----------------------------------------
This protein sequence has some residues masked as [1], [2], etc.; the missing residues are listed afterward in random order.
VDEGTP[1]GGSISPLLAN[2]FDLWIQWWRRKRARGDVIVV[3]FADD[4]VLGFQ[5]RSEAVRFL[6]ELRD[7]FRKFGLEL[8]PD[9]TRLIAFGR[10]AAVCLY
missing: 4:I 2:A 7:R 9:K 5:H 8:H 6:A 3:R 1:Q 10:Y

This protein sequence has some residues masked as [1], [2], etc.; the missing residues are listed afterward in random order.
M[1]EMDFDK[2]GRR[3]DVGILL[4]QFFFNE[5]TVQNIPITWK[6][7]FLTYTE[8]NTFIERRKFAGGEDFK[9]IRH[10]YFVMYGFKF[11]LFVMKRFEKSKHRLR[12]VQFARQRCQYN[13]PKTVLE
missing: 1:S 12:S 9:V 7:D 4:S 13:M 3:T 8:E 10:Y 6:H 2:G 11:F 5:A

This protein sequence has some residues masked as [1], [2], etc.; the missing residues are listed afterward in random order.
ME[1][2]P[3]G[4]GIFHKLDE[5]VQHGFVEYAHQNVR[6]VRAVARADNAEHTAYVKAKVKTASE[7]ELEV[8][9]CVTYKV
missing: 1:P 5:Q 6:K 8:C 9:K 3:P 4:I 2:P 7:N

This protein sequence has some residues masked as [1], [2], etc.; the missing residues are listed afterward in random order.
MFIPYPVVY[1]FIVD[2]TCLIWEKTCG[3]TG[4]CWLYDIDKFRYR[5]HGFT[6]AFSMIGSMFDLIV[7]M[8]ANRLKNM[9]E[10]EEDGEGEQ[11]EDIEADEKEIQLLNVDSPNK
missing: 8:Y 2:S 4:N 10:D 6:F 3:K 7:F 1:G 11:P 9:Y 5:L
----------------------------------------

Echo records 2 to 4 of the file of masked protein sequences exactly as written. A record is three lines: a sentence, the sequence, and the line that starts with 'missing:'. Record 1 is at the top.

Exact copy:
This protein sequence has some residues masked as [1], [2], etc.; the missing residues are listed afterward in random order.
M[1]EMDFDK[2]GRR[3]DVGILL[4]QFFFNE[5]TVQNIPITWK[6][7]FLTYTE[8]NTFIERRKFAGGEDFK[9]IRH[10]YFVMYGFKF[11]LFVMKRFEKSKHRLR[12]VQFARQRCQYN[13]PKTVLE
missing: 1:S 12:S 9:V 7:D 4:S 13:M 3:T 8:E 10:Y 6:H 2:G 11:F 5:A

This protein sequence has some residues masked as [1], [2], etc.; the missing residues are listed afterward in random order.
ME[1][2]P[3]G[4]GIFHKLDE[5]VQHGFVEYAHQNVR[6]VRAVARADNAEHTAYVKAKVKTASE[7]ELEV[8][9]CVTYKV
missing: 1:P 5:Q 6:K 8:C 9:K 3:P 4:I 2:P 7:N

This protein sequence has some residues masked as [1], [2], etc.; the missing residues are listed afterward in random order.
MFIPYPVVY[1]FIVD[2]TCLIWEKTCG[3]TG[4]CWLYDIDKFRYR[5]HGFT[6]AFSMIGSMFDLIV[7]M[8]ANRLKNM[9]E[10]EEDGEGEQ[11]EDIEADEKEIQLLNVDSPNK
missing: 8:Y 2:S 4:N 10:D 6:F 3:K 7:F 1:G 11:P 9:Y 5:L